50 Fijian Dollars
The Tagimoucia can be seen hanging from the corner of Fiji’s 50 dollar banknote. This beautiful species of flowering plant is endemic to the highland rainforest of the Fijian island of Taveuni, and only grows in the cold volcanic region high up in the mountains. Fiji is home to about 800 species of plants found nowhere else in the world.
The Tagimoucia is close to the hearts of native Fijians as it is associated with one of the tales they grew up with. Legend has it that long ago, a princess loved another man despite being in an arranged marriage. She desperately fled her village and found herself by the shores of Lake Tagimoucia. Exhausted, she fell asleep with tears trickling down her cheeks and eventually turned into the beautiful red flowers. Tagimoucia means ‘to cry in your sleep’.
100 Fijian Dollars
The Cicadas, shiny-backed yellow-coloured tree bugs are a native to Viti Levu, Fiji’s largest and main island. These magnificent creatures only make an appearance in Fiji once every eight years but can be found circulating daily on the nation’s 100 Dollar banknote.
25 Aruban Florin
Aruba’s 25 Florin banknote features an array of yellow shades surrounding the Aruban Burrowing Owl, also known locally as Shoco. Burrowing Owls get their common name from their unusual habit of nesting underground in already dug-out burrows, although they are known to occasionally dig out their own.
And here’s a little fun fact: this banknote was nominated for “Banknote of the Year 2019” by the International Banknote Society, alongside the 5 Pound of Northern Ireland and the 1000 Franc of Switzerland. However, less fun is the fact that this species is now endangered with estimates of less than 200 pairs remaining. While the owl is not currently protected in Aruba, many conservation efforts, such as by the Aruba Birdlife Conservation Foundation, are underway to ensure that it does not go extinct.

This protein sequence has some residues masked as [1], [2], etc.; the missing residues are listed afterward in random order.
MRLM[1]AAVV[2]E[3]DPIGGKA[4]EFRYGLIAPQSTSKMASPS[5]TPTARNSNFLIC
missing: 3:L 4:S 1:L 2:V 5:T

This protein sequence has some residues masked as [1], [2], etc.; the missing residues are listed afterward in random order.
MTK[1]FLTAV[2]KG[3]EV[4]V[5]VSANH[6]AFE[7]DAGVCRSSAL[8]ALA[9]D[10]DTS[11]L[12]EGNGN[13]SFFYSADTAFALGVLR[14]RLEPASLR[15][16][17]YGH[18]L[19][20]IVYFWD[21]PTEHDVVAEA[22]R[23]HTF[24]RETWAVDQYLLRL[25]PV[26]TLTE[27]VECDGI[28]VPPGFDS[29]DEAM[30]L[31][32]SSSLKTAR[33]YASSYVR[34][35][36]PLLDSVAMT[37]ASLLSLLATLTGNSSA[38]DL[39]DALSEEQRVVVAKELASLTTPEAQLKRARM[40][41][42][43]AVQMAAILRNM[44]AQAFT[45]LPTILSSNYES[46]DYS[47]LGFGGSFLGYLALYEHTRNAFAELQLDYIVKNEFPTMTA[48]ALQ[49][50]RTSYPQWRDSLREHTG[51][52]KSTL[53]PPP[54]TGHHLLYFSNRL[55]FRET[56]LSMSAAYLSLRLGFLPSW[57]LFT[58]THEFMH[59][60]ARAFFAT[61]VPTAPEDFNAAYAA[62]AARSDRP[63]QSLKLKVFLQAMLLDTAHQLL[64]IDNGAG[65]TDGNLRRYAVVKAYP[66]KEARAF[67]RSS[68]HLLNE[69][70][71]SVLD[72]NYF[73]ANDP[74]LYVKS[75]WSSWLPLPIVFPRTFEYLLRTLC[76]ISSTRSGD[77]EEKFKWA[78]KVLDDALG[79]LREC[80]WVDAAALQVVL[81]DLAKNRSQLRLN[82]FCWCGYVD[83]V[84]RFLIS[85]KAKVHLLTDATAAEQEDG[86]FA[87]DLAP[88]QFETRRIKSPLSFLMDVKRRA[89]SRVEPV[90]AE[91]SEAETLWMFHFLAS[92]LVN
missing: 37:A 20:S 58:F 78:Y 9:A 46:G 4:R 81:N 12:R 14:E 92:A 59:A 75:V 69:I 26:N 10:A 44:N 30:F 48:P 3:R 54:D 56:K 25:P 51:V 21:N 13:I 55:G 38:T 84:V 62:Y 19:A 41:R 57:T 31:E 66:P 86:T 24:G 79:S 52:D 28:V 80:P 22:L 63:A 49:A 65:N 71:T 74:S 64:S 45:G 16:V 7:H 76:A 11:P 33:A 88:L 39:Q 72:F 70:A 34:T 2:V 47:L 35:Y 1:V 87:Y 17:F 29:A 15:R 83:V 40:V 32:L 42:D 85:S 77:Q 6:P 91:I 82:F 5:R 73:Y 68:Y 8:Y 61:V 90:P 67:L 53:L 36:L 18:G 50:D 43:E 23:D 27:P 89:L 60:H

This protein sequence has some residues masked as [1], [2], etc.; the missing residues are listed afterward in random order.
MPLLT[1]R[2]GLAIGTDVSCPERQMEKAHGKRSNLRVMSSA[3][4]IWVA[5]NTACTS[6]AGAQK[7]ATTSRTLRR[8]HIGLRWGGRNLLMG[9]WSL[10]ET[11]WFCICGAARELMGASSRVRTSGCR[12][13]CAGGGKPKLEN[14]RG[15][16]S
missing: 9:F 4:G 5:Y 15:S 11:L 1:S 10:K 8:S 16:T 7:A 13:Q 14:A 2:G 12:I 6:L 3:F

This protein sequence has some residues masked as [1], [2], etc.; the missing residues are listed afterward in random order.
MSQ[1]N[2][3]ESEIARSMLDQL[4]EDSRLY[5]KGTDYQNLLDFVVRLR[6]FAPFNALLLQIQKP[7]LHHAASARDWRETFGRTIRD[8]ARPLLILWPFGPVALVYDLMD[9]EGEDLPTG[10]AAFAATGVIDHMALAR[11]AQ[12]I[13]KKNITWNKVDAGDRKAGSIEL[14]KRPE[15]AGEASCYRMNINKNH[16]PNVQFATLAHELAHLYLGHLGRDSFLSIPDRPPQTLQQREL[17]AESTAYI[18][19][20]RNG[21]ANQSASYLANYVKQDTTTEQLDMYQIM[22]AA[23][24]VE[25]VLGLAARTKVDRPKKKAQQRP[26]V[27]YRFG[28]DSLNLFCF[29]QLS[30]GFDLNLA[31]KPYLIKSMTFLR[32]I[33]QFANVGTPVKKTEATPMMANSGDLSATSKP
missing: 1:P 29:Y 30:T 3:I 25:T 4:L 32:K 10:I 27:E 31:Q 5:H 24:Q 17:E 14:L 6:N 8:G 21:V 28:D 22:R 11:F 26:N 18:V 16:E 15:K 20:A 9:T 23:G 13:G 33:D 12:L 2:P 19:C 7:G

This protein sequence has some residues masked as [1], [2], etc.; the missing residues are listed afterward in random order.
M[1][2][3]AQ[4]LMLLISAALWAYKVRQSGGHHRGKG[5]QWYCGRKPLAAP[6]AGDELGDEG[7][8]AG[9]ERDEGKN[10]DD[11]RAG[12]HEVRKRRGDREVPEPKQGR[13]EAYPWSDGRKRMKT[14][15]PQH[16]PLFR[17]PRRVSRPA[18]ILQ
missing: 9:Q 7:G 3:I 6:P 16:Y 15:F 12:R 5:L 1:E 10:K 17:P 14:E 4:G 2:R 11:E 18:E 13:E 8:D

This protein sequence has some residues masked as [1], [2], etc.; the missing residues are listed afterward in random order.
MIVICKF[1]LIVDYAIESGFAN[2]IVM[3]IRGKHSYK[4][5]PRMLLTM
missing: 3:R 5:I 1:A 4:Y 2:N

2000 Malagasy Ariary
Native only to the Island of Madagascar, Lemurs can also be found meandering on the country’s 2000 Malagasy Ariary banknote. These wide-eyed, furry creatures are, however, under threat of extinction as a result of destruction to their tropical forest habitat due to slash-and-burn agriculture, illegal logging, charcoal production and mining.
SUSTAINING ALL LIFE ON EARTH
These banknotes highlight the beauty Mother Nature has to offer but environmental threats are increasingly prevalent, and there is an urgent need for governments, civil society, private sector actors and individuals to add their voices and take actions to help conserve wildlife and ensure its continued use is sustainable.
Like the environment, banknotes have also been facing its own issues. As much as digital payments have a place in the payments’ ecosystem, the use of cash shouldn’t fall under the threat of ‘endangered species’.